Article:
(Bloomberg) -- Europe’s oil market, for months the center of a global supply panic, is finally showing signs of weakening as the return of supply from Libya helps to soothe trader anxiety.
Alongside the US releasing 1 million barrels a day of strategic reserves and oil refineries approaching a period of seasonal maintenance, a sharp increase in supply of light-low sulfur crude from Libya has taken the heat out of a market that was pricing the tightest supply conditions since futures began trading.
The impact is being felt across both physical crude markets and in futures, which are also getting relief from a wider pickup in global oil flows and the risk of a looming recession. If it continues, it could take the pressure off fuel prices and help to ease the fastest rate of global inflation in decades.
“Libya’s return to production, plus preliminary data showing that global crude exports jumped last month will aid in weakening the structure,” said Harry Altham, an analyst at brokerage StoneX.
At the end of July, crude from Azerbaijan was being offered at a premium of more than $12 over Dated Brent, the marker against which it and many other grades around the world trade. By this week, it was just $1.75 higher.
It’s the same picture for timespreads -- gauges that reflect perceptions of short-term supply and demand. For the global Brent benchmark, a record near-term backwardation of more than $6 a barrel last week has collapsed to just $1.50.
There are signs a summer peak might be over in the US too.
The most recent strategic petroleum reserve sale was for 17 million barrels of sweet crude, versus just 2.8 million barrels of sour crude, further bolstering the availability of such barrels.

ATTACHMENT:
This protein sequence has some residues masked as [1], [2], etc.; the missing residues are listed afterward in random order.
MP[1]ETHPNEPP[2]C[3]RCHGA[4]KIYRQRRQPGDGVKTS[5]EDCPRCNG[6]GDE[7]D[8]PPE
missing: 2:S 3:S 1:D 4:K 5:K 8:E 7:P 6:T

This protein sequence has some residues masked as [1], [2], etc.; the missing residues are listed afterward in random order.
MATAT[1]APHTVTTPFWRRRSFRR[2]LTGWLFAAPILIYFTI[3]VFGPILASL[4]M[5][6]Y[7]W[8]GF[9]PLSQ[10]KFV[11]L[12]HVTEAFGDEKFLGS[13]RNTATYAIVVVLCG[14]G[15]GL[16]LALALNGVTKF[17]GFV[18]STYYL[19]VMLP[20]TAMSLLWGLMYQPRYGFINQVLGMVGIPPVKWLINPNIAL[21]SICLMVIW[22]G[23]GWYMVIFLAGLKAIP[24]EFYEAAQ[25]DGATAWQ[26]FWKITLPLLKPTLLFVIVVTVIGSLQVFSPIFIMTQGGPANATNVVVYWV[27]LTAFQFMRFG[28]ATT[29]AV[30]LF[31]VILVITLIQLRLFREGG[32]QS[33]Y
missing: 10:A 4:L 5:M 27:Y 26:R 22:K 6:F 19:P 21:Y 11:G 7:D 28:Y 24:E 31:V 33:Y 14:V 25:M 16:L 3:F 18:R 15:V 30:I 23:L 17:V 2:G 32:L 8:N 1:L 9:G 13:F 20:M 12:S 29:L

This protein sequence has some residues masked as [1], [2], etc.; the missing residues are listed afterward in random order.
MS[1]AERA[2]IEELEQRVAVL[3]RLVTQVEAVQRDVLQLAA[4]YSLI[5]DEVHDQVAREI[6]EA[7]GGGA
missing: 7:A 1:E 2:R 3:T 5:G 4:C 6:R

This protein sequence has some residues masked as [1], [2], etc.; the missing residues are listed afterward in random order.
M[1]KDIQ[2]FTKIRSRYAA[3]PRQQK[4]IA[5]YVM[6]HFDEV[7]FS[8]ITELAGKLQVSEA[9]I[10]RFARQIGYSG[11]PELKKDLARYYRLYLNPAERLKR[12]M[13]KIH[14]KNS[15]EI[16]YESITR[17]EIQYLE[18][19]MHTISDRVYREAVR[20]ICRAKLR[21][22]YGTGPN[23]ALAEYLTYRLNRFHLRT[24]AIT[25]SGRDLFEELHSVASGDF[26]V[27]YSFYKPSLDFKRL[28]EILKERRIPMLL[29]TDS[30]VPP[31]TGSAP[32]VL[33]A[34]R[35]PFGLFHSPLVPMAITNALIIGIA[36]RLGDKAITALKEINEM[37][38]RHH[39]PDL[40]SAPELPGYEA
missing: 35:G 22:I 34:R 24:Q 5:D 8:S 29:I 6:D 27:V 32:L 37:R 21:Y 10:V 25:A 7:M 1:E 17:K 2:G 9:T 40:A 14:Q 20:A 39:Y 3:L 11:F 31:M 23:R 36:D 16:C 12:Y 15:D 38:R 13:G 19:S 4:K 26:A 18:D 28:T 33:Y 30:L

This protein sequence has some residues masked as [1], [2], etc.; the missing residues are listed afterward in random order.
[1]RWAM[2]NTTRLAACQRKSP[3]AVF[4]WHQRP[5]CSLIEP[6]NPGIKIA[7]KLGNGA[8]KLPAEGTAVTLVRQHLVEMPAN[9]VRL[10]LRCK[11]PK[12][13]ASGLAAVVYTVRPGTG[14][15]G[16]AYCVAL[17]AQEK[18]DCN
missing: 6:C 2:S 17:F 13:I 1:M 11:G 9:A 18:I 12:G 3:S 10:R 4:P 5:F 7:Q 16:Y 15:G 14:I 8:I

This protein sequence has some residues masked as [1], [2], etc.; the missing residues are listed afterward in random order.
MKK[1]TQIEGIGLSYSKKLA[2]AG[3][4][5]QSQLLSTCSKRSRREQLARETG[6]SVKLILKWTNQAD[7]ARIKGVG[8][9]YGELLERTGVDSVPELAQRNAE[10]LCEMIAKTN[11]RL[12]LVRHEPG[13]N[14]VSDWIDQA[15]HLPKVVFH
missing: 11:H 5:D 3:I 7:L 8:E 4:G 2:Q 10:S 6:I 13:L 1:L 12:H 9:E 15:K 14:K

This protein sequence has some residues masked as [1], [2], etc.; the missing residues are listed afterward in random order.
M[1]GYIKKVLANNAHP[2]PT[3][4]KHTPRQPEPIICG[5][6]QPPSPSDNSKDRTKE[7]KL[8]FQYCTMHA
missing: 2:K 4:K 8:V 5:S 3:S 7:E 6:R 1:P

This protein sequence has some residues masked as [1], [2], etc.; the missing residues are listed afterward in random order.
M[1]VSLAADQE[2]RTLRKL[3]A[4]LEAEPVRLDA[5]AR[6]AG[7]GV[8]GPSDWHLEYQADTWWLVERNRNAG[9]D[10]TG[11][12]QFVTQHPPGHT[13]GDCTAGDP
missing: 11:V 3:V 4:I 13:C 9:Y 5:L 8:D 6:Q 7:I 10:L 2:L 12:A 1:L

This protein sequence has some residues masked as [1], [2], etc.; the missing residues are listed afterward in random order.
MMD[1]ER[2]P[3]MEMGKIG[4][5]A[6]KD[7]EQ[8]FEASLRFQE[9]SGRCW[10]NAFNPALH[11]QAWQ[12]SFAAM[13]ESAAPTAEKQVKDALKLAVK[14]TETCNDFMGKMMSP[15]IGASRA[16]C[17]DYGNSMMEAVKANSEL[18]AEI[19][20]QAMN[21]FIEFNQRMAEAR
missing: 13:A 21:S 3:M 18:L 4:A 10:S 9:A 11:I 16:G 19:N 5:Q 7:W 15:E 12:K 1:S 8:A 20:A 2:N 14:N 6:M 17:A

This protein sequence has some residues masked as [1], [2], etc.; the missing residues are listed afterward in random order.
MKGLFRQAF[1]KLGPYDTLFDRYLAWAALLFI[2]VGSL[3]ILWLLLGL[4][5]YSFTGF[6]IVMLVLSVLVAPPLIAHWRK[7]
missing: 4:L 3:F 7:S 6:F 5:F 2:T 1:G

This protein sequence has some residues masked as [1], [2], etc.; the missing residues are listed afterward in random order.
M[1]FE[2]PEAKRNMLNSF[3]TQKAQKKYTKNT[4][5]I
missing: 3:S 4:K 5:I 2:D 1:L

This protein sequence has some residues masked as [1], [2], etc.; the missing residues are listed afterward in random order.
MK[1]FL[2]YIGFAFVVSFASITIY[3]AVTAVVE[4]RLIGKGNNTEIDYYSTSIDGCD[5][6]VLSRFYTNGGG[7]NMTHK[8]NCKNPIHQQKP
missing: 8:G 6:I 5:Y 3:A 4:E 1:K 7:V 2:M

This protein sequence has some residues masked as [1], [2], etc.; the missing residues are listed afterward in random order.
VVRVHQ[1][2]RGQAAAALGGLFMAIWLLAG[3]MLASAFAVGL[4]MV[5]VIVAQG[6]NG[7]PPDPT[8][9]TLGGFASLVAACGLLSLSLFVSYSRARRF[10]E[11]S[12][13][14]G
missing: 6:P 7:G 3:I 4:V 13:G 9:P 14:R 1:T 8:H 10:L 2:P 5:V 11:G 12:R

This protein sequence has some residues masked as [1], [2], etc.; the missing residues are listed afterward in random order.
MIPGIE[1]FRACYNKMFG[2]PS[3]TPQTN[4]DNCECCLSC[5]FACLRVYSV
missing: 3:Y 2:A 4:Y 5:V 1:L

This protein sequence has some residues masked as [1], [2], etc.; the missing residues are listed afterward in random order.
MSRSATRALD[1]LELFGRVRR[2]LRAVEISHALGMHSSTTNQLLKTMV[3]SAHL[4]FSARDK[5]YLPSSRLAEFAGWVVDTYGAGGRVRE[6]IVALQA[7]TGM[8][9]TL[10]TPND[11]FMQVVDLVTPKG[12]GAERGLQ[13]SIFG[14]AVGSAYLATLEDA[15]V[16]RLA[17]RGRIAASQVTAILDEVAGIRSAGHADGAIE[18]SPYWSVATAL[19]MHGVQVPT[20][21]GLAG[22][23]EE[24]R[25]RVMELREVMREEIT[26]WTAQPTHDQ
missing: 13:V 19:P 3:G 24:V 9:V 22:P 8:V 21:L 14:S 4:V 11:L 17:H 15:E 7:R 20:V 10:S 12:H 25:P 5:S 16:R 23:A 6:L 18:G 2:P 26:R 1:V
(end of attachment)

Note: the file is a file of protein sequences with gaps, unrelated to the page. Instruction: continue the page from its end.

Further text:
At the same time, stockpiles at the key storage hub of Cushing, Oklahama have risen for five weeks in a row, while gasoline consumption is below where it was at this time in 2020.
Light sweet crudes tend to make more light refined products such as gasoline and naphtha. Weakness in both of those markets has also taken some of the sting out of a crude market that, earlier in the year, was being driven by red-hot margins.
There’s plenty of scope for the pullback to prove temporary, driven in part by seasonal refinery maintenance that tends to get underway in September. It’s also somewhat reliant on Libyan politics remaining stable, which isn’t currently the case.
Then there’s the matter of a European Union crude embargo on Russia that will come into effect later this year, and risks tightening supply again.
The US strategic reserve releases are also set to end in October, which, if not renewed, would effectively take 1 million barrels a day off the market at a time when supplies could be set to get tighter.
“The other way of looking at it is wow, we’re at $90 with a million barrels a day of SPR release,” said Paul Sankey, founder of Sankey Research LLC. “The front month is being attacked by the SPR in a very big way. What happens when we get China back, and then the SPR has to turn off. I think post the midterms, that really sets up for a very powerful 2023.”
For now, though, physical crude prices are cooling.
Forties crude, a grade in the North Sea market that helps set the Dated Brent price, this week traded at a two-month low. A cargo of Angola’s Dalia crude is being offered at a discount to its benchmark, versus a premium last month.
Cargoes of Texas’s flagship WTI Midland crude for November arrival into Asia this week were offered around $7 a barrel lower than last month, according to traders who asked not to be identified.
The softening shows up in backwardation for the nearest West Texas Intermediate contracts, which fell below $1 for the first time since April. Spreads for the rest of 2022 have also slumped.
“There is no spread that is at superbackwardation levels,” said Keshav Lohiya, founder consultant Oilytics. “Nothing is eye-popping anymore. The oil markets have come to a normal state, which is surprising given what is happening around the world.”
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